Wednesday, December 5, 2007

Megan Meier, Lori Drew: St. L P-D Believes Bloggers Are the Real Culprits

Post Dispatch tackles important issue

The St. Louis Post-Dispatch has fingered a culprit in the Megan Meier story.

And the guilty parties are--surprise!--bloggers.

The traditional press, ever mindful of mouthing ethics that fall far short of what they actually practice, is again pointing a finger at their Internet brethren.

Joel Currier, the P-D writer seems upset that readers, upon reading Megan's story, became upset. The Post-Dispatch can hardly direct their ire at readers, having lost over 10,000 of them over the last year, so bloggers are not only handy, but also a logical target.[1]

Besides, bloggers most likely don't read the Post-Dispatch anyway.

Why's Joel so upset? We'll let him explain.
Rage against Curt and Lori Drew of Dardenne Prairie continues to explode on the Internet — targeting the couple and people who did business with them.

Bloggers want justice for Megan Meier, 13, and vengeance against the Drews, whom they blame for Megan's suicide last year.

Dozens of names and phone numbers of businesses that advertised in Lori Drew's coupon book have been posted online with demands to boycott their establishments.

Many of the companies have canceled their advertising contracts with Drew and received letters saying Drew is folding her coupon business.[2]
So: there are people upset with the Drews. This is unpardonable. Joel quotes a few of the merchants, who are upset at being contacted by people learning of their association with Drew's Ad Vantage advertising company.

He then moves on to Drew's lawyer to support his thesis. The reporter in Mr. Currier surely knows that someone's attorney may not be the final word in objectivity.

Doesn't he?
Jim Briscoe, the lawyer representing the Drews, told the "Today" show on Tuesday that Lori Drew has had to close her advertising business and her daughter has dropped out of school after the publicity and investigation into Megan's suicide. Briscoe also said it was not clear whether the Drews would be able to continue living in their Dardenne Prairie neighborhood, four doors down from the Meier house.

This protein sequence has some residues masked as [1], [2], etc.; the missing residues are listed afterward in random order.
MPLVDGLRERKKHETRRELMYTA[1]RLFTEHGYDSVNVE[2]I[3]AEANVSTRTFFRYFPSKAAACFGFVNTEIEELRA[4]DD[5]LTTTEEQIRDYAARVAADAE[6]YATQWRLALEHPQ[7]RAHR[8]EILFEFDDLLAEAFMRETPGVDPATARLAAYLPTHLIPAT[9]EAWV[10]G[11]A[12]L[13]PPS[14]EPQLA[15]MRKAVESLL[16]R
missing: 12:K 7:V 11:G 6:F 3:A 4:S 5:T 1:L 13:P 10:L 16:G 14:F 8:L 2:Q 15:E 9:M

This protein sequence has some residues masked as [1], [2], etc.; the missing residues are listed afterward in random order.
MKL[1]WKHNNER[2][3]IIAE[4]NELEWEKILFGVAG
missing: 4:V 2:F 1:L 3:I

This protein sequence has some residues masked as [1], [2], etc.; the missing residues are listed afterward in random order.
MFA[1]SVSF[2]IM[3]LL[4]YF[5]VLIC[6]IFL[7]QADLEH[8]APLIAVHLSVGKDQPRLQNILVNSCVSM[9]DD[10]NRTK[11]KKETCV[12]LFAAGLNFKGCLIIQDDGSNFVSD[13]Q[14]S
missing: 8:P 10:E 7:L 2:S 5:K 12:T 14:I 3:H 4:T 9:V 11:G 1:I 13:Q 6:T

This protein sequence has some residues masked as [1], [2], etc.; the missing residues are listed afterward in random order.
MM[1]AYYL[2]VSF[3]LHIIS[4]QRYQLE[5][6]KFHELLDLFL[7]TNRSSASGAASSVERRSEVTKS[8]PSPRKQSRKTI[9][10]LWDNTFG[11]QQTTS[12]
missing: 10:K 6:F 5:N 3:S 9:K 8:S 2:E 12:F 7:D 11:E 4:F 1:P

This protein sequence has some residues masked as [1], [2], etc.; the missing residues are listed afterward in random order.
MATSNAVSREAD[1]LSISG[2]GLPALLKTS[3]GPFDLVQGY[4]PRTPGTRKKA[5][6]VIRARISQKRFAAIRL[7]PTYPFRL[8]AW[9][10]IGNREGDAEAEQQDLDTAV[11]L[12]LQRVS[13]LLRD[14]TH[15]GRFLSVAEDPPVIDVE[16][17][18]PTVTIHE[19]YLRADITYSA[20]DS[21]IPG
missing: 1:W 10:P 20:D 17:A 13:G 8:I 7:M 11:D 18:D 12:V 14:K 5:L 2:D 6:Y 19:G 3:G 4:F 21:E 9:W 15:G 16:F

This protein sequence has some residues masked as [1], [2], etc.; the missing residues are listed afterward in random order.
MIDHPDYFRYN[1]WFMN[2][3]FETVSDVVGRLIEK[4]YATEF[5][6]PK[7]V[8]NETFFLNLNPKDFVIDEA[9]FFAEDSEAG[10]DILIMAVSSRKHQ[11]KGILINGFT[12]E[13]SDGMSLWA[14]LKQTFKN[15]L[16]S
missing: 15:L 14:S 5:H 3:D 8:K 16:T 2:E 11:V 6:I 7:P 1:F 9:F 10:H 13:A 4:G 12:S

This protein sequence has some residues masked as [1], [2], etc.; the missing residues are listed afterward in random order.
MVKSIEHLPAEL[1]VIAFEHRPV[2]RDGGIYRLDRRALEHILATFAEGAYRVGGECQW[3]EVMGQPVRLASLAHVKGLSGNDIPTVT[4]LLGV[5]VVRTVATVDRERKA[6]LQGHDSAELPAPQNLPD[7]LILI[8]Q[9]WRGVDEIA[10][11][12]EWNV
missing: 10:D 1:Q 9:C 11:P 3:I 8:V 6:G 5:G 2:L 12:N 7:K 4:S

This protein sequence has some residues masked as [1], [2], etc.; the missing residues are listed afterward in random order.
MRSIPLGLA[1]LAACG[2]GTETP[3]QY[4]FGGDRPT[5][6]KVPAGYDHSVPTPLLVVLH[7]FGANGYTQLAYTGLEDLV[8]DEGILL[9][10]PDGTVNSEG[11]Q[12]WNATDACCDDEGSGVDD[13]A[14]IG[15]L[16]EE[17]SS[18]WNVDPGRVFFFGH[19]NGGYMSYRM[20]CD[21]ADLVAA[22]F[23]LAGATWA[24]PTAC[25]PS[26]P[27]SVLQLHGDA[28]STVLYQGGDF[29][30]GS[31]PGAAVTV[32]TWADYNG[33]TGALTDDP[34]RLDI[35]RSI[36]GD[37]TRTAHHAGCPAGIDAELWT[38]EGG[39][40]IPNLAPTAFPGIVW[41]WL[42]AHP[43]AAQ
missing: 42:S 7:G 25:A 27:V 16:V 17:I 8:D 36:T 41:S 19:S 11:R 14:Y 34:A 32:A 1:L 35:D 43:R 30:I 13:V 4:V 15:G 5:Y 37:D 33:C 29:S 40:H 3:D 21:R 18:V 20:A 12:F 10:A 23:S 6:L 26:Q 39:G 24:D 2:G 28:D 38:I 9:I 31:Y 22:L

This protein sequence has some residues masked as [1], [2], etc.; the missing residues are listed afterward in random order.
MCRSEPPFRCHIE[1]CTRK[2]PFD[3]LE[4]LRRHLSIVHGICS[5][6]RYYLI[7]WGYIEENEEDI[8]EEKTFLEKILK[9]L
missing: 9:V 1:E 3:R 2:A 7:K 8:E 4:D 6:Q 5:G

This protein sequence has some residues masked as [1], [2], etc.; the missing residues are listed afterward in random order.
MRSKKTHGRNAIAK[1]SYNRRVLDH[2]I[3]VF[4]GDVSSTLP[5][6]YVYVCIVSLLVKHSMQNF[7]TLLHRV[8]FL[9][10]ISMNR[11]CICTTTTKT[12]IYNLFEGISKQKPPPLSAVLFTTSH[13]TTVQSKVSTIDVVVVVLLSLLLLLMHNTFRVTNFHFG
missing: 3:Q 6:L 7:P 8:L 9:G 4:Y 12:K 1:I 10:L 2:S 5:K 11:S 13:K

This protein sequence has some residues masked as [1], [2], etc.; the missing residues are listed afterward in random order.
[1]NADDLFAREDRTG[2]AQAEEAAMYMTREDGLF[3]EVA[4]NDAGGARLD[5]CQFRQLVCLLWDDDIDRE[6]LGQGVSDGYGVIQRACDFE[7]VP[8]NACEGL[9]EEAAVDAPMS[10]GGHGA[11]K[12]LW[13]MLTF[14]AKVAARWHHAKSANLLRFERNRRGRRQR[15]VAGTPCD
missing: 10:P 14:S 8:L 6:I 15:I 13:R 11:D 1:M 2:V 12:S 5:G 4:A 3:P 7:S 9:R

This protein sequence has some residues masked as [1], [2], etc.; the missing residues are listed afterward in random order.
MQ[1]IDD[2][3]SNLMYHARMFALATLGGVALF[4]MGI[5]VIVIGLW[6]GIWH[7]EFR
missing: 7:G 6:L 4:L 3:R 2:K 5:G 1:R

Drew "absolutely, 100 percent" did not know that Internet messages to Megan had become nasty, Briscoe said. Drew did not write any of the MySpace messages that preceded Megan Meier's suicide in October 2006.[2]
One admires Jim Briscoe. His job of presenting Lori Drew as a sympathetic figure is not an easy one. But he gets paid to do that job.

Joel Currier gets paid to do another job.

And today he earned his pay decrying the reactions of readers--of bloggers. He quotes another harried small businessman.
Stein Hunter, 49, the owner of the Crooked Tree Coffee Shop in St. Charles, says he sees irony in the way people are using the Internet to harass business owners in order to get back at the Drews.

"The issue is harassment," Hunter said. "And they are harassing people."

An expression of opinion is many things to many people. To Mr. Hunter, it's harassment; it must certainly seems like it to him. But then, Mr. Hunter brews coffee: he doesn't report the news.

Another expression of opinion in the Post-Dispatch came from Currier's colleague, Jeff Gordon, sportswriter, about the Cardinal's Scott Rolen. "Rolen's gotta go," writes Gordon today. But no piece on whether Rolen agrees with that opinion or feels harassed. Or whether his livelihood might be affected.

And Rolen didn't conduct a six-week hoax on a 13-year-old girl; all he's apparently guilty of is pouting and frowning.

There's more of the same from Joel Currier in his story; anyone wanting to read it can check out the article; it's listed at the end of this post.

One could do a simple check--we did--to find that most of the phone numbers, personal information and posting of advertisers came from readers of blogs, not the blogs themselves. Whether in comments tagged onto the end of posts, in forums or in emails, readers were almost universally outraged.

Why were readers outraged?

That was simple enough to check also. They were upset that a 46-year-old woman would concoct an elaborate scam on a 13-year-old girl suffering from depression. They were upset that, in Drew's own words, "she, with the help of a temporary employee named "Ashley", constructed a profile of 'good-looking' male on 'myspace'".

They are upset that when "the communication became 'sexual for a 13-year-old', Drew--again in her own words--continued the fake male profile despite this development.[3]

They became upset at a traditional press, which had long published the names and personal information of anyone targeted in frivolous lawsuits or cases where people were arrested for offenses, large and small(and later the charges were dropped), clammed up when it came to an Internet hoaxer.

And now, those same readers appear to be upset when reporters attack the one vehicle they had for expressing their anger: the Internet and the bloggers who chronicle there.

This isn't the first time this has happened. It's one of the reasons that TV ratings and circulation figures continue to tumble for the gatekeepers in the traditional media: poor and unresponsive customer service.

One suspects this won't be the last time.

by Mondoreb

1-FAS-FAX Numbers from the Audit Bureau of Circulation
2-Internet Fury Mounts in Megan Case
3-What Lawyer said in 2007, What Lori Drew said in 2006


Death by 1000 Papercuts Front Page.

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